How To Stay Warm During a Power Outage
Let’s face it, heating your home during a long-term power outage is probably one of the biggest challenges that a homeowner facing the cold winter has to overcome. You have to keep your body temperature in the normal range i.e. above 95 F (35 C) or hypothermia will start to set in.
When your body temperature drops, your heart, nervous system and other organs can’t work normally. Left untreated, hypothermia can eventually lead to complete failure of your heart and respiratory system and eventually to death. From: The Mayo Clinic – Hypothermia.
In other words, you need a shelter and to be able to keep that shelter warm enough to keep your body temperature above 95 F (35 C) and you need to be prepared to do this for as long as the disaster that caused the grid to go down lasts and depending on the severity and length of the situation you’ll need to be able to do this without attracting unnecessary attention to your location.
Not an easy task to say the least – but it can be done with proper planning, preparation, and work… Let’s get started…
One of the first things to consider when planning ways to heat your home during a power outage or long-term grid down situation is where you’re located. Where is your home/survival retreat? No, I’m not asking you to tell me or to post it in the comments section, I’m just asking you to consider where you are or plan to be and the winter climate in that area.
For example, if you’re a prepper living in Sanders Montana or in Great Falls where the coldest recorded Temperature was a bone-chilling 43 degrees below zero then you would have to put more thought and effort into keeping your home heated during the long winter months than you would if your location was in the redoubt of the east (Tennessee’s Cumberland Plateau area).
Keep your location in mind when reading the rest of this article and plan accordingly… the warmer the average winter temperatures are in your chosen area the less of an issue heating your home in winter will be. This is so important that I think that winter temperatures should be a major consideration when choosing a survival retreat location.
Your second consideration for heating your home during a power outage or long-term grid-down situation should be the home itself. My advice is that if you’re building your home yourself or remodeling then over-insulate, meaning go above the recommended home insulation standards for your area.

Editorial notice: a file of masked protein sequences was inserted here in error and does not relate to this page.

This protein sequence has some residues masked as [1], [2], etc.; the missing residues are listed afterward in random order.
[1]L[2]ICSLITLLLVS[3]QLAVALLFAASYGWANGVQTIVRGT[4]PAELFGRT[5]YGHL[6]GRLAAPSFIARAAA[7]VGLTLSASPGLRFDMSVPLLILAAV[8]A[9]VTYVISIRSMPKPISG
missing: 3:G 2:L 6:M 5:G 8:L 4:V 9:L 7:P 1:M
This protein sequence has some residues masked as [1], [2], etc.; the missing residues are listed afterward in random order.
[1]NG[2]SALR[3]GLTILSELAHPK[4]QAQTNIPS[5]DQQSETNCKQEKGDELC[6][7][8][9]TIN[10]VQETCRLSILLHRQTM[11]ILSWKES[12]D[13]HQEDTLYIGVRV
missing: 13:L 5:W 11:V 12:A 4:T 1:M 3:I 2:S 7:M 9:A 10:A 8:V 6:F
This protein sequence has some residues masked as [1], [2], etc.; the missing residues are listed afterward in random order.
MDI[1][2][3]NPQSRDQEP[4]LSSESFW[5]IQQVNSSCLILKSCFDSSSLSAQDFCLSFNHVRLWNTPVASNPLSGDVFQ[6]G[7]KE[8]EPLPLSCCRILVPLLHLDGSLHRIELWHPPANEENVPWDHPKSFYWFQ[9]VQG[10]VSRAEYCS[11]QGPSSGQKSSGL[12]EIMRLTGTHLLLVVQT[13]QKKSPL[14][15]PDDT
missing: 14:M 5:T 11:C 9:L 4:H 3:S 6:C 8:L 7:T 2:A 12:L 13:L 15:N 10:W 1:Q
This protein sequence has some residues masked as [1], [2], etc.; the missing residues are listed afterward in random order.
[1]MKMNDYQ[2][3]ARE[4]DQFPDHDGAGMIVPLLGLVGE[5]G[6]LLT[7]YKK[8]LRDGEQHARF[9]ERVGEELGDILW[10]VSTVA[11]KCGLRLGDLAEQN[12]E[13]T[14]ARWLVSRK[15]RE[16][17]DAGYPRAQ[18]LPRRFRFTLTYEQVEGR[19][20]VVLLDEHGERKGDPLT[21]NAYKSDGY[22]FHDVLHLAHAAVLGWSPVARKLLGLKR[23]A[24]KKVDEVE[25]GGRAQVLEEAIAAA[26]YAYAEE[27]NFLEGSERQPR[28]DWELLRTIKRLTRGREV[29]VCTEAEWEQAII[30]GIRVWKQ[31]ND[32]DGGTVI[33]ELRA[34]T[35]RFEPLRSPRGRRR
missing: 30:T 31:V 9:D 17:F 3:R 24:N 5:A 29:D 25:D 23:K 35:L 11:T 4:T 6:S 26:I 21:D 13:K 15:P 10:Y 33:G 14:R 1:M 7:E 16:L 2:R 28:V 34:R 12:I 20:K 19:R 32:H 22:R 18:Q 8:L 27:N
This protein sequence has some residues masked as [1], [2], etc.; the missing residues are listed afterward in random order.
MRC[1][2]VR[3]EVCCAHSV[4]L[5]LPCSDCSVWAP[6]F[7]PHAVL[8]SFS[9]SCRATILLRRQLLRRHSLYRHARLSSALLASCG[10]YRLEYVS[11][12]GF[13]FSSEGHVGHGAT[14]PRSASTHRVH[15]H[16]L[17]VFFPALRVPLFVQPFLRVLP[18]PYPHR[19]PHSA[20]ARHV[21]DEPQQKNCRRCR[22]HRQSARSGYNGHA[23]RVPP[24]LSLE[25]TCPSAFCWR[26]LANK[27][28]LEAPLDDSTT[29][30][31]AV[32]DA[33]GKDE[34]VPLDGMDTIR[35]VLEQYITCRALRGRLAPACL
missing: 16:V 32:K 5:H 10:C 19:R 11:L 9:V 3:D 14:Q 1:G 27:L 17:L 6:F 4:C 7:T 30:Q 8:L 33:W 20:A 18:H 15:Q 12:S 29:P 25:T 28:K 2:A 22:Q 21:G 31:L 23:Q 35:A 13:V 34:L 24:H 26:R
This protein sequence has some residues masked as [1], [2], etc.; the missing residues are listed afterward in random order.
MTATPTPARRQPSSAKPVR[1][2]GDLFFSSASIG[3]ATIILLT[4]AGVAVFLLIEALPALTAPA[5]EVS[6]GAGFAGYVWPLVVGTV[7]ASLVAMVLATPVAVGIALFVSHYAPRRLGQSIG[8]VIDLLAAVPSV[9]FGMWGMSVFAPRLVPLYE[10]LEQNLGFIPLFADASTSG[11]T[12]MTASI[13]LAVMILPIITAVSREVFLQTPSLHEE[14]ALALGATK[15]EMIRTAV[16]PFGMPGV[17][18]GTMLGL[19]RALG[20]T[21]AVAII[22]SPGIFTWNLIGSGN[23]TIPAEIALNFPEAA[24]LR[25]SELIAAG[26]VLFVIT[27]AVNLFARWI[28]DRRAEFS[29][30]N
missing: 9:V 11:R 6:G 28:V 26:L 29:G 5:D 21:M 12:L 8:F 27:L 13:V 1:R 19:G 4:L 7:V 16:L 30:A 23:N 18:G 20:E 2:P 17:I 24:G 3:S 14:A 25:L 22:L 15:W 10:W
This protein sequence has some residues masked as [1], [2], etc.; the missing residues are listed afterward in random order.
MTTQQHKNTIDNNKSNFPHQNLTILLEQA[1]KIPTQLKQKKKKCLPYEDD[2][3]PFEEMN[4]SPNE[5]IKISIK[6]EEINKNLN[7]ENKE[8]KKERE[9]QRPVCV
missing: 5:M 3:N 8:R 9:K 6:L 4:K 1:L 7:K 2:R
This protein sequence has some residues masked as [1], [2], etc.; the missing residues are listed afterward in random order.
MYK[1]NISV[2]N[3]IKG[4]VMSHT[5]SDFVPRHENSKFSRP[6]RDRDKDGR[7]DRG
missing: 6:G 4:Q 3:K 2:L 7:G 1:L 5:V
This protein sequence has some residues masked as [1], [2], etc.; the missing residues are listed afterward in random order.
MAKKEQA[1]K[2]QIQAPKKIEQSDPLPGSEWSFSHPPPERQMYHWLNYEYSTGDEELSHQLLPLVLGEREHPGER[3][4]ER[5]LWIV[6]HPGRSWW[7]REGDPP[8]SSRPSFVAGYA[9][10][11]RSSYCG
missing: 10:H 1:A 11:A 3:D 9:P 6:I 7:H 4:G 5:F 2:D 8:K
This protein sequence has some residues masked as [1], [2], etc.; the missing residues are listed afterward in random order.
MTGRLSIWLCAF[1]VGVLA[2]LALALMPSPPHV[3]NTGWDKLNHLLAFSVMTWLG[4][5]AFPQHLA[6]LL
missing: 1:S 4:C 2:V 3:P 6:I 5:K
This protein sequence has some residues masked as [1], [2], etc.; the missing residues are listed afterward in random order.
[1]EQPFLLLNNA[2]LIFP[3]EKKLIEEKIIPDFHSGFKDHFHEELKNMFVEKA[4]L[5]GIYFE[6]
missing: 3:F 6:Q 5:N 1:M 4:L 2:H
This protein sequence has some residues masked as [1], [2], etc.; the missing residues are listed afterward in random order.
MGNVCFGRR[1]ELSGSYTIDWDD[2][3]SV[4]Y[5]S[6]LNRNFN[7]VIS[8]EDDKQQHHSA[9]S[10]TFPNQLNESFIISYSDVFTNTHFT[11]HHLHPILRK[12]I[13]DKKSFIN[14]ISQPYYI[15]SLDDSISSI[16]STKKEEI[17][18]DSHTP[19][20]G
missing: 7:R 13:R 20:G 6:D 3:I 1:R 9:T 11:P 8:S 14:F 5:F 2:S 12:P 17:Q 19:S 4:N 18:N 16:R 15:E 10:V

If your home is already built and you’re not planning a full remodel then do what I did and add extra insulation inside the attic. My attic was already well insulated for my area, however, I decided to have a contractor add extra blown-in insulation to the attic to a rating of R-60.
Also, make sure all doors and windows seal tight when shut and are the best that you can afford. If your windows are old, worn out and not energy-efficient then have those replaced with better windows if your finances will allow it.
Also, consider adding a clear plastic sheeting, heavy insulating curtains and window shades to help keep the cold out and heat in. The heavy curtains will also help to hide any light inside the house from anyone passing by outside which could be a security risk.
Here is an excellent article on energy-efficient windows with tips to make yours more energy-efficient… Read it and then implement all the tips and advice that you can and you’ll see a big improvement now and when the grid goes down.
Dress For The Cold
To survive the cold during a short-term power outage or long-term grid-down situations you’ll need to dress properly for the environment. And keep in mind that you’ll probably be sleeping in your winter clothes so be sure to think of comfort as well as warmth when buying your cold weather clothing.